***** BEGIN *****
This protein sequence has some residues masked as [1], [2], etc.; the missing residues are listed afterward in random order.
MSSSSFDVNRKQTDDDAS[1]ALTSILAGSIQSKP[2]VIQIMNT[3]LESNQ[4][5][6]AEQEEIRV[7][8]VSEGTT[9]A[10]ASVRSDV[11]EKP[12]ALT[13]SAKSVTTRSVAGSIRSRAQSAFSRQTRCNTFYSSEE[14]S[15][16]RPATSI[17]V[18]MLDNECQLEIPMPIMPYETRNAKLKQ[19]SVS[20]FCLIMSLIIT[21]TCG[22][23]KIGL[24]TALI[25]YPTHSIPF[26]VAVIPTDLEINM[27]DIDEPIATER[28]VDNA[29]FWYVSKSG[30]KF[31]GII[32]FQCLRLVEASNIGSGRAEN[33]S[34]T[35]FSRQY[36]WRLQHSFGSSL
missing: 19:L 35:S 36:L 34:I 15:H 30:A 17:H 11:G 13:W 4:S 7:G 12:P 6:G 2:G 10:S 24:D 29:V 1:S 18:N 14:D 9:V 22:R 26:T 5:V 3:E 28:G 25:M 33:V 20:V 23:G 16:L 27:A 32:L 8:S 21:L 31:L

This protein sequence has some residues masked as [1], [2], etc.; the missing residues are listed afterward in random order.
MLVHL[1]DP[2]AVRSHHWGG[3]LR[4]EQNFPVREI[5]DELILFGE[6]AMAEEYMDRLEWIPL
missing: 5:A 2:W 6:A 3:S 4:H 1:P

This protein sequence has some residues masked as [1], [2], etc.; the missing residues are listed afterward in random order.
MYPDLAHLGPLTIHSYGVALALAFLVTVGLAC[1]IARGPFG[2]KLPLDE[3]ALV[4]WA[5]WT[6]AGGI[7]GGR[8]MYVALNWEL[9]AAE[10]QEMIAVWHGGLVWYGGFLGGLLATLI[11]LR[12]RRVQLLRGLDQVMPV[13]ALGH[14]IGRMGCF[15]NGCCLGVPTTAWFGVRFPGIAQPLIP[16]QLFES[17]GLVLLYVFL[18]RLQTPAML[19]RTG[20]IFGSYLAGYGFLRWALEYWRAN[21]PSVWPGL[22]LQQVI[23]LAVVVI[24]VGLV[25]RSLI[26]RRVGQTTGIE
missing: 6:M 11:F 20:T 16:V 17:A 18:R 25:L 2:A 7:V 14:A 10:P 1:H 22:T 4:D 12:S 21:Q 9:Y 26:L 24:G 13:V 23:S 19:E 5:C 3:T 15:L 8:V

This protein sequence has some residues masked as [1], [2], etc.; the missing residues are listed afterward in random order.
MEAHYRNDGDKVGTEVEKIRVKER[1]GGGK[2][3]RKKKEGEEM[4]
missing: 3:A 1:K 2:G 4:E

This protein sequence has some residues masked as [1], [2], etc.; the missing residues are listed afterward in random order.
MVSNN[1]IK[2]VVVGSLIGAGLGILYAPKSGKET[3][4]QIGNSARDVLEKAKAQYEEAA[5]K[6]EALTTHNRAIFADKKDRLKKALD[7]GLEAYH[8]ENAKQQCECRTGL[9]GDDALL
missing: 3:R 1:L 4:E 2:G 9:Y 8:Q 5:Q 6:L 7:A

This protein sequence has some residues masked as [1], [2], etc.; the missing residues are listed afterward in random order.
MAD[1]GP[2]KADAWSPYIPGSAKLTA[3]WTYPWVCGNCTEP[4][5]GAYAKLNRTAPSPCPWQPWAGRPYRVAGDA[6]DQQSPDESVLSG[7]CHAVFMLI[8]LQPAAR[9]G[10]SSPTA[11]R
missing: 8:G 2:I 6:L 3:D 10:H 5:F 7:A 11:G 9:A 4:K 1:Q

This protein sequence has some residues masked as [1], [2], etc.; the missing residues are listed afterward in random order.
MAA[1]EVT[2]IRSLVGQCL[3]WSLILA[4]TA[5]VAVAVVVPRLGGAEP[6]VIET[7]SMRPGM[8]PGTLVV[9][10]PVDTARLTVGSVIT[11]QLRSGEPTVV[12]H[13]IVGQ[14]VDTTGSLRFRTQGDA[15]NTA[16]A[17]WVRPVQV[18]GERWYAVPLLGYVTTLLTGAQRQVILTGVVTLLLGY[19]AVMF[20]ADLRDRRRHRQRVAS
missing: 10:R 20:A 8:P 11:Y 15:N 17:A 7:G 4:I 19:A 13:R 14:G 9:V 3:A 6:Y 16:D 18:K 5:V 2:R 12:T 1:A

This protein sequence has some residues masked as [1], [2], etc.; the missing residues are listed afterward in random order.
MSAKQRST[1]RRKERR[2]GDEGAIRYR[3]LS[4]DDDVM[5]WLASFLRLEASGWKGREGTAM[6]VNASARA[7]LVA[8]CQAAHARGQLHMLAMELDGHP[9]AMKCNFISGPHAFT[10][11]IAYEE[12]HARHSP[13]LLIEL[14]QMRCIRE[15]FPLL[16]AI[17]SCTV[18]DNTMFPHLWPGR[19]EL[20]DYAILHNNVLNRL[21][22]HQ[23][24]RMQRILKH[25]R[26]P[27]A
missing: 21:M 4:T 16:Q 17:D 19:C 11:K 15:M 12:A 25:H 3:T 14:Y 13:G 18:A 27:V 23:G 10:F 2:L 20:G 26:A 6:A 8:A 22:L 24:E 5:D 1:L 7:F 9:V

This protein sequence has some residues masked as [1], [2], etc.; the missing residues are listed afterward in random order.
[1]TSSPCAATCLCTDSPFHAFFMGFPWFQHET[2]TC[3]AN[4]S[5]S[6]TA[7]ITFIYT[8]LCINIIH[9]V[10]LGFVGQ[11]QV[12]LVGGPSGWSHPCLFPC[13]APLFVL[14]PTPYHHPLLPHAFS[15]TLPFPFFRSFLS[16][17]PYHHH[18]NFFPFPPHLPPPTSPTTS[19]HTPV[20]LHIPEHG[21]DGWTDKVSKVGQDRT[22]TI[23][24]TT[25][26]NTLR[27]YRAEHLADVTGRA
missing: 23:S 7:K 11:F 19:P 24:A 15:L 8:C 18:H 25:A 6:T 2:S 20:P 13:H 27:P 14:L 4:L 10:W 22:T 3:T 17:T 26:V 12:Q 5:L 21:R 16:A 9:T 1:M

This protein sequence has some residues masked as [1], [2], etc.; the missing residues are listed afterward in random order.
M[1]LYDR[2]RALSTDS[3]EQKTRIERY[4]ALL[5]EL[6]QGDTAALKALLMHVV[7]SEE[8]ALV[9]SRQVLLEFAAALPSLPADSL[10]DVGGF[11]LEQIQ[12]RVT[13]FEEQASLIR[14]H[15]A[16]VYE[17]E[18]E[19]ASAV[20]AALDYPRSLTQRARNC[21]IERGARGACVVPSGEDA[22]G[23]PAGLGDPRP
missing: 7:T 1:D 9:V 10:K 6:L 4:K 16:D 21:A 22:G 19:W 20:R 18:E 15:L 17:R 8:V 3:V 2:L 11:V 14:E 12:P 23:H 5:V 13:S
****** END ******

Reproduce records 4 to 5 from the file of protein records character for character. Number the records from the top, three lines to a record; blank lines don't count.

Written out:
This protein sequence has some residues masked as [1], [2], etc.; the missing residues are listed afterward in random order.
MEAHYRNDGDKVGTEVEKIRVKER[1]GGGK[2][3]RKKKEGEEM[4]
missing: 3:A 1:K 2:G 4:E

This protein sequence has some residues masked as [1], [2], etc.; the missing residues are listed afterward in random order.
MVSNN[1]IK[2]VVVGSLIGAGLGILYAPKSGKET[3][4]QIGNSARDVLEKAKAQYEEAA[5]K[6]EALTTHNRAIFADKKDRLKKALD[7]GLEAYH[8]ENAKQQCECRTGL[9]GDDALL
missing: 3:R 1:L 4:E 2:G 9:Y 8:Q 5:Q 6:L 7:A